Total pageviews: 130K (~2400 per month, which includes 4500 hits from Israel in one day, and 2000 hits from Israel on another day)

Email subscribers: 16 (increased by 1 in January)

Total number of countries that have viewed the blog: 156

6 new countries viewed the blog from January through August:

St. Lucia
Cayman Islands
Reunion
North Macedonia
Antigua and Barbuda
Guatemala
=====

Tuesday, January 29, 2019

Happy New Year!!!!!!!

Welcome to 2019 everyone. In keeping with my tradition, there are seven exclamation points in the title (or subject line) since this is my seventh Happy New Year post in the history of this blog.

Here is what happened with the blog in 2018:

  • 4 new blog posts were written. (Down from 8 in 2017)
  • Two new articles were reviewed.
  • 5 additional countries visited the blog, bringing the total to 150.
  • The blog surpassed 100,000 all-time views in October.
  • The blog received 21 spam comments in 2018. The most interesting one mentioned Puerto Rican professional boxer Jose Pedraza, Spanish Formula One race car driver Fernando Alonso, and three national wildlife parks in India. It did all that in just three sentences.

In patient news, I know of one patient who had a combined liver and kidney transplant in 2018, and as I mentioned in the previous blog post, the third liver-only transplant for fibrinogen amyloidosis occurred in December. The use of liver-only transplants for fibrinogen amyloidosis is being covered more in the medical literature now, so that is good news. Speaking of good news, I continue to get my annual physical exam and I am still asymptomatic.

That's about it for 2018. I hope you all have a safe and healthy 2019.


=====Monthly Blog Status Update=====

As of December 31, 2018:

Total posts: 185 (1 in December)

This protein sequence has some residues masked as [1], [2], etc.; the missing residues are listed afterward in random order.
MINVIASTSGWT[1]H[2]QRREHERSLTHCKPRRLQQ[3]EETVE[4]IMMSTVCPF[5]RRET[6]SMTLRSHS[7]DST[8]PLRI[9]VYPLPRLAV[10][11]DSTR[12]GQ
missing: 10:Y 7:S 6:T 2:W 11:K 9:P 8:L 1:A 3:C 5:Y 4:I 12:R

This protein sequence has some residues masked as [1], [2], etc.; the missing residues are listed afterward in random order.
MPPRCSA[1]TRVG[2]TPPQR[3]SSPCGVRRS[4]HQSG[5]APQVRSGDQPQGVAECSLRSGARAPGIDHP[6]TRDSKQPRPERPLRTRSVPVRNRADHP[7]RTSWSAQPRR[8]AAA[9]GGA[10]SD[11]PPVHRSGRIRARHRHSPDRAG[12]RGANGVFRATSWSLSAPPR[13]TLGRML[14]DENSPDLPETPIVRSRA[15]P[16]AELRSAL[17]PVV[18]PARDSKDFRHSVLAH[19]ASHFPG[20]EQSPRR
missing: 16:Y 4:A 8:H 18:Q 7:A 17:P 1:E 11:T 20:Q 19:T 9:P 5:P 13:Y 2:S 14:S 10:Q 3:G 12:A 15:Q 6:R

Total pageviews: 110K (~2800 in December)

Email subscribers: 15 (unchanged)

Total number of countries that have viewed the blog: 150

No new countries viewed the blog in December.
=====

Sunday, December 30, 2018

And then there were three

Happy Holidays, loyal blog readers. Hopefully you are all enjoying or recovering from the holidays.

This post was prompted not only by the fact that time is running out for me to average one post per quarter this year, but also by something exciting that recently occurred in the world of fibrinogen amyloidosis. Naturally I will cover a few less exciting things first, and save the best for last.

First, please be aware that registration is now open for the sixth Hereditary Amyloidosis Support Group Meeting that occurs every two years in Chicago. The dates for the 2019 meeting are Friday, October 25 through Sunday, October 27. Friday night is a dinner and meet-and-greet, Saturday is a full day of presentations by the doctors, and Sunday morning is a question and answer session where the doctors answer questions submitted by the attendees. 

The meeting will be held at the Hilton Chicago O'Hare Airport, which is very convenient because if you fly into O'Hare you can walk to the Hilton without even going outside. Links to register for the meeting (which is free) and to get the hotel group rate are here:

http://amyloidosissupport.org/support_groups/familial.html